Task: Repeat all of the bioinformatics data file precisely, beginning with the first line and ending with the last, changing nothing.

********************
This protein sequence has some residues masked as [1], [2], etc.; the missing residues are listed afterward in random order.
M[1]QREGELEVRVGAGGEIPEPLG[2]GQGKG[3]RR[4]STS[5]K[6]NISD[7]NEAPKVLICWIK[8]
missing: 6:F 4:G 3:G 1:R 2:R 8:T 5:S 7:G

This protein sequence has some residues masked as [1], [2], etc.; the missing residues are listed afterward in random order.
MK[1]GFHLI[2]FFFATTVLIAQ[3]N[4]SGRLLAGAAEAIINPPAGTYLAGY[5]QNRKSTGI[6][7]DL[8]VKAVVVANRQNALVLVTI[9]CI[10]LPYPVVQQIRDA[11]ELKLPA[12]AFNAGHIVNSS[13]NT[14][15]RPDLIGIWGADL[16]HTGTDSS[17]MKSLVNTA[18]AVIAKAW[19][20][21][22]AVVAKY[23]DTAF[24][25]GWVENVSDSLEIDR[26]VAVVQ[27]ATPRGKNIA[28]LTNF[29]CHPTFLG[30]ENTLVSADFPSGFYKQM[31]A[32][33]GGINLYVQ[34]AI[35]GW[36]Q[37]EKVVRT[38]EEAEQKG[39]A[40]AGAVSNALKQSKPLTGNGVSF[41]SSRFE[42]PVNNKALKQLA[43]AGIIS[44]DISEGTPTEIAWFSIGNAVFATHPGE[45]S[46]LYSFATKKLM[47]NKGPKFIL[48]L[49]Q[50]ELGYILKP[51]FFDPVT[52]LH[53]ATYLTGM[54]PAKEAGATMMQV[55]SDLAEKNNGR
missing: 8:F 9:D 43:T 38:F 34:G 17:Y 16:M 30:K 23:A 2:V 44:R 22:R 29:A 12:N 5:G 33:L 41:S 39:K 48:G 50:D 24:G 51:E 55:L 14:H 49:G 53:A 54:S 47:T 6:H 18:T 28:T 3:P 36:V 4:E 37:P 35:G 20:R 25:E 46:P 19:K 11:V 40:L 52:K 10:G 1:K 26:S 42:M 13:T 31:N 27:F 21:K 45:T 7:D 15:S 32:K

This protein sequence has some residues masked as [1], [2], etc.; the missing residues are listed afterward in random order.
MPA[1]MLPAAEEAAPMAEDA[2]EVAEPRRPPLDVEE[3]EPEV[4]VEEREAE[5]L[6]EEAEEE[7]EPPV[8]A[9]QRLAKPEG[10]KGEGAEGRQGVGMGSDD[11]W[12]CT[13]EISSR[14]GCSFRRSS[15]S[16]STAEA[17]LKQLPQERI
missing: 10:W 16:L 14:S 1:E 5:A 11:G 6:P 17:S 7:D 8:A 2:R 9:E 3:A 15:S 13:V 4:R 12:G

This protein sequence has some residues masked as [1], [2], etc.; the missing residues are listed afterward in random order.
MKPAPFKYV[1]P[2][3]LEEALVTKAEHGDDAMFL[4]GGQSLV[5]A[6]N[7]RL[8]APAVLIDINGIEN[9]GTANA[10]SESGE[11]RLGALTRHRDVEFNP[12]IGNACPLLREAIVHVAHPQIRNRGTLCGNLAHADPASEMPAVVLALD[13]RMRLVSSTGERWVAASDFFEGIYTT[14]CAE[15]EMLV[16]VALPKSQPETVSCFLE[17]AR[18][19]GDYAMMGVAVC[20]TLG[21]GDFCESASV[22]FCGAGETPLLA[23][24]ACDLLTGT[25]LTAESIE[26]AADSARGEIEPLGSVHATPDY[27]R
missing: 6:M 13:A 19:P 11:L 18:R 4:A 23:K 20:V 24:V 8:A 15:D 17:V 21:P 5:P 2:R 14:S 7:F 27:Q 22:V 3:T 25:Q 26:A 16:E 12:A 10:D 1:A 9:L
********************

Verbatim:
This protein sequence has some residues masked as [1], [2], etc.; the missing residues are listed afterward in random order.
M[1]QREGELEVRVGAGGEIPEPLG[2]GQGKG[3]RR[4]STS[5]K[6]NISD[7]NEAPKVLICWIK[8]
missing: 6:F 4:G 3:G 1:R 2:R 8:T 5:S 7:G

This protein sequence has some residues masked as [1], [2], etc.; the missing residues are listed afterward in random order.
MK[1]GFHLI[2]FFFATTVLIAQ[3]N[4]SGRLLAGAAEAIINPPAGTYLAGY[5]QNRKSTGI[6][7]DL[8]VKAVVVANRQNALVLVTI[9]CI[10]LPYPVVQQIRDA[11]ELKLPA[12]AFNAGHIVNSS[13]NT[14][15]RPDLIGIWGADL[16]HTGTDSS[17]MKSLVNTA[18]AVIAKAW[19][20][21][22]AVVAKY[23]DTAF[24][25]GWVENVSDSLEIDR[26]VAVVQ[27]ATPRGKNIA[28]LTNF[29]CHPTFLG[30]ENTLVSADFPSGFYKQM[31]A[32][33]GGINLYVQ[34]AI[35]GW[36]Q[37]EKVVRT[38]EEAEQKG[39]A[40]AGAVSNALKQSKPLTGNGVSF[41]SSRFE[42]PVNNKALKQLA[43]AGIIS[44]DISEGTPTEIAWFSIGNAVFATHPGE[45]S[46]LYSFATKKLM[47]NKGPKFIL[48]L[49]Q[50]ELGYILKP[51]FFDPVT[52]LH[53]ATYLTGM[54]PAKEAGATMMQV[55]SDLAEKNNGR
missing: 8:F 9:D 43:T 38:F 34:G 17:Y 16:M 30:K 23:A 2:V 44:R 22:R 29:A 12:N 5:G 33:L 41:S 39:K 48:G 50:D 24:G 51:E 55:L 14:H 49:G 53:A 54:S 47:T 6:H 18:T 28:T 3:P 36:V 4:E 37:P 35:G 20:R 25:E 46:P 19:K 11:V 40:L 52:K 10:G 1:K 26:S 42:M 13:T 31:N 27:F 21:K 45:T 7:D 15:S 32:K

This protein sequence has some residues masked as [1], [2], etc.; the missing residues are listed afterward in random order.
MPA[1]MLPAAEEAAPMAEDA[2]EVAEPRRPPLDVEE[3]EPEV[4]VEEREAE[5]L[6]EEAEEE[7]EPPV[8]A[9]QRLAKPEG[10]KGEGAEGRQGVGMGSDD[11]W[12]CT[13]EISSR[14]GCSFRRSS[15]S[16]STAEA[17]LKQLPQERI
missing: 10:W 16:L 14:S 1:E 5:A 11:G 6:P 17:S 7:D 8:A 2:R 9:E 3:A 15:S 13:V 4:R 12:G

This protein sequence has some residues masked as [1], [2], etc.; the missing residues are listed afterward in random order.
MKPAPFKYV[1]P[2][3]LEEALVTKAEHGDDAMFL[4]GGQSLV[5]A[6]N[7]RL[8]APAVLIDINGIEN[9]GTANA[10]SESGE[11]RLGALTRHRDVEFNP[12]IGNACPLLREAIVHVAHPQIRNRGTLCGNLAHADPASEMPAVVLALD[13]RMRLVSSTGERWVAASDFFEGIYTT[14]CAE[15]EMLV[16]VALPKSQPETVSCFLE[17]AR[18][19]GDYAMMGVAVC[20]TLG[21]GDFCESASV[22]FCGAGETPLLA[23][24]ACDLLTGT[25]LTAESIE[26]AADSARGEIEPLGSVHATPDY[27]R
missing: 6:M 13:A 19:P 11:L 18:R 4:A 23:K 20:V 24:V 8:A 15:D 17:V 21:P 5:P 2:R 14:S 7:F 27:Q 22:V 3:T 25:Q 26:A 16:E 12:A 10:D 1:A 9:L